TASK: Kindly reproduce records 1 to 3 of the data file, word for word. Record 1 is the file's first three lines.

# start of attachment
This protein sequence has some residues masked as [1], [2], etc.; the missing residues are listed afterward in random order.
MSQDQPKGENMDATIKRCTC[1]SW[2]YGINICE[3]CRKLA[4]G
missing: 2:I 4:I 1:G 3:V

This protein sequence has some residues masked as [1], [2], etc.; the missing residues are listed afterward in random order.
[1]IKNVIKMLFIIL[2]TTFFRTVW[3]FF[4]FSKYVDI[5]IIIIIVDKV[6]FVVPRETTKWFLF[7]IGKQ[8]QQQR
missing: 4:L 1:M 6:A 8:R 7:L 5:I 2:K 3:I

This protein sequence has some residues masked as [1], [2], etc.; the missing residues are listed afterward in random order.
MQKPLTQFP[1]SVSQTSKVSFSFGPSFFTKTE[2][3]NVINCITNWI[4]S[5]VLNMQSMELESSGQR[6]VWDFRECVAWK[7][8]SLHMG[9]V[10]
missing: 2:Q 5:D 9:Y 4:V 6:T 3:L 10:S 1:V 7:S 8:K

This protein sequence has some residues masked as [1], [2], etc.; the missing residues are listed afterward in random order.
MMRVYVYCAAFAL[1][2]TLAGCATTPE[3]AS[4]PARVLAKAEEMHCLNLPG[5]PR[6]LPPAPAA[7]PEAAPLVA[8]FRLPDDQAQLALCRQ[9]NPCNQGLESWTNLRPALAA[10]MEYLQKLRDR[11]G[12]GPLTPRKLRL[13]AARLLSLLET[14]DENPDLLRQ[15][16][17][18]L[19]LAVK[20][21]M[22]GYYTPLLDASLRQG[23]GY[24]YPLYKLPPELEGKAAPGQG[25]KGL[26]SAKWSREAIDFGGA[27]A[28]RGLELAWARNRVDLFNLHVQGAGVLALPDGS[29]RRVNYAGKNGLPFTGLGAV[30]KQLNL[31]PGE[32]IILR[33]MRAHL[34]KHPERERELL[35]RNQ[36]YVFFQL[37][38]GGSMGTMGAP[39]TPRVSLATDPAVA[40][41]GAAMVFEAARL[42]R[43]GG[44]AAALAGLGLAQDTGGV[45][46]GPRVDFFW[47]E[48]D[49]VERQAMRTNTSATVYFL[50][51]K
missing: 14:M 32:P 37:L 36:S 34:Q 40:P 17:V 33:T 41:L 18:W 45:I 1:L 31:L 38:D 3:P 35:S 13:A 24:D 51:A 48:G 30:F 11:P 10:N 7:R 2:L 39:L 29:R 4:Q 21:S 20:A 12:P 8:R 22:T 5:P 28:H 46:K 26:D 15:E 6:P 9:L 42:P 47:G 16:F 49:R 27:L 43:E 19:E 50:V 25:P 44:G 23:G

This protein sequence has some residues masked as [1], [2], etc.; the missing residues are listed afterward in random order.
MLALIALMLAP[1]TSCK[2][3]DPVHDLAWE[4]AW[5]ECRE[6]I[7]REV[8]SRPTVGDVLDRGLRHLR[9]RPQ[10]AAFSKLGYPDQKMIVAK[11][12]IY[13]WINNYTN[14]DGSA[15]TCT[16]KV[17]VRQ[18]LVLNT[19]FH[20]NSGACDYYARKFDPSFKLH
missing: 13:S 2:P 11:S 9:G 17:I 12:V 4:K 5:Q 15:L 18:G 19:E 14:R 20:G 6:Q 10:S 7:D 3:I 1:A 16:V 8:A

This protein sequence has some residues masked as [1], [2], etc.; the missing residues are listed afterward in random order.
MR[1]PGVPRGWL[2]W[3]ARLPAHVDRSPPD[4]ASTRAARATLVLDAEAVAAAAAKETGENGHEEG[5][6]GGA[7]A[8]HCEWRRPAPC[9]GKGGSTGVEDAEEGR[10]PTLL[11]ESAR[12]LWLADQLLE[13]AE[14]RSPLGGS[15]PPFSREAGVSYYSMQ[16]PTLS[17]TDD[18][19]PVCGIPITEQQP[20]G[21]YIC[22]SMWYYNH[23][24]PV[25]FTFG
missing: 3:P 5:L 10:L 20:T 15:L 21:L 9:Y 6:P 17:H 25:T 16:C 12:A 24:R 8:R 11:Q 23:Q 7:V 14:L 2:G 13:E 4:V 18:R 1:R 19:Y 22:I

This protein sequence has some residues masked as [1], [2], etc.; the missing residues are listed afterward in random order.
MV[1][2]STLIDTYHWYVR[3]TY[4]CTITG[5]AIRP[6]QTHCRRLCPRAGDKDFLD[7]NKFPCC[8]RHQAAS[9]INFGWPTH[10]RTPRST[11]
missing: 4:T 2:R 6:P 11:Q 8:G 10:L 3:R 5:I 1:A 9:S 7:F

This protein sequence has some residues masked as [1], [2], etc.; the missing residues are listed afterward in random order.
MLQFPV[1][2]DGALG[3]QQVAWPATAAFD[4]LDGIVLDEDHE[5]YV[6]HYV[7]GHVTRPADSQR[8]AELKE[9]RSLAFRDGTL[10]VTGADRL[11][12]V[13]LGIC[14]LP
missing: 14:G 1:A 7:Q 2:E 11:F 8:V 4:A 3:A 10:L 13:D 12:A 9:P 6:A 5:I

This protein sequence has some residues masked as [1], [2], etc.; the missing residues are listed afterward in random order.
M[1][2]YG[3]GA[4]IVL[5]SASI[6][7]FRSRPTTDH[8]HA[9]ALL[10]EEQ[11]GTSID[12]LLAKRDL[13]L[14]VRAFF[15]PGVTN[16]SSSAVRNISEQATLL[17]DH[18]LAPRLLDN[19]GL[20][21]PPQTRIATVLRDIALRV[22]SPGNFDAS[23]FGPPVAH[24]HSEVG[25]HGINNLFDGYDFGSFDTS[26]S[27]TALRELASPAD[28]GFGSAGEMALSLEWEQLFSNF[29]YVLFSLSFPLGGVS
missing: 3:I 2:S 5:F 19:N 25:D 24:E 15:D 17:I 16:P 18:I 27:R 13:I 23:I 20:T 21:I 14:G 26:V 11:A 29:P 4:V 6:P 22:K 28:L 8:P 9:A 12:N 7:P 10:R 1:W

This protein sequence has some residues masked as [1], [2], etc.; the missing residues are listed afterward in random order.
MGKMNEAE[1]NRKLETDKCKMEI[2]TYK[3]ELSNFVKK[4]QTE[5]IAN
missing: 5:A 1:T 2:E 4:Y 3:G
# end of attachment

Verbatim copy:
This protein sequence has some residues masked as [1], [2], etc.; the missing residues are listed afterward in random order.
MSQDQPKGENMDATIKRCTC[1]SW[2]YGINICE[3]CRKLA[4]G
missing: 2:I 4:I 1:G 3:V

This protein sequence has some residues masked as [1], [2], etc.; the missing residues are listed afterward in random order.
[1]IKNVIKMLFIIL[2]TTFFRTVW[3]FF[4]FSKYVDI[5]IIIIIVDKV[6]FVVPRETTKWFLF[7]IGKQ[8]QQQR
missing: 4:L 1:M 6:A 8:R 7:L 5:I 2:K 3:I

This protein sequence has some residues masked as [1], [2], etc.; the missing residues are listed afterward in random order.
MQKPLTQFP[1]SVSQTSKVSFSFGPSFFTKTE[2][3]NVINCITNWI[4]S[5]VLNMQSMELESSGQR[6]VWDFRECVAWK[7][8]SLHMG[9]V[10]
missing: 2:Q 5:D 9:Y 4:V 6:T 3:L 10:S 1:V 7:S 8:K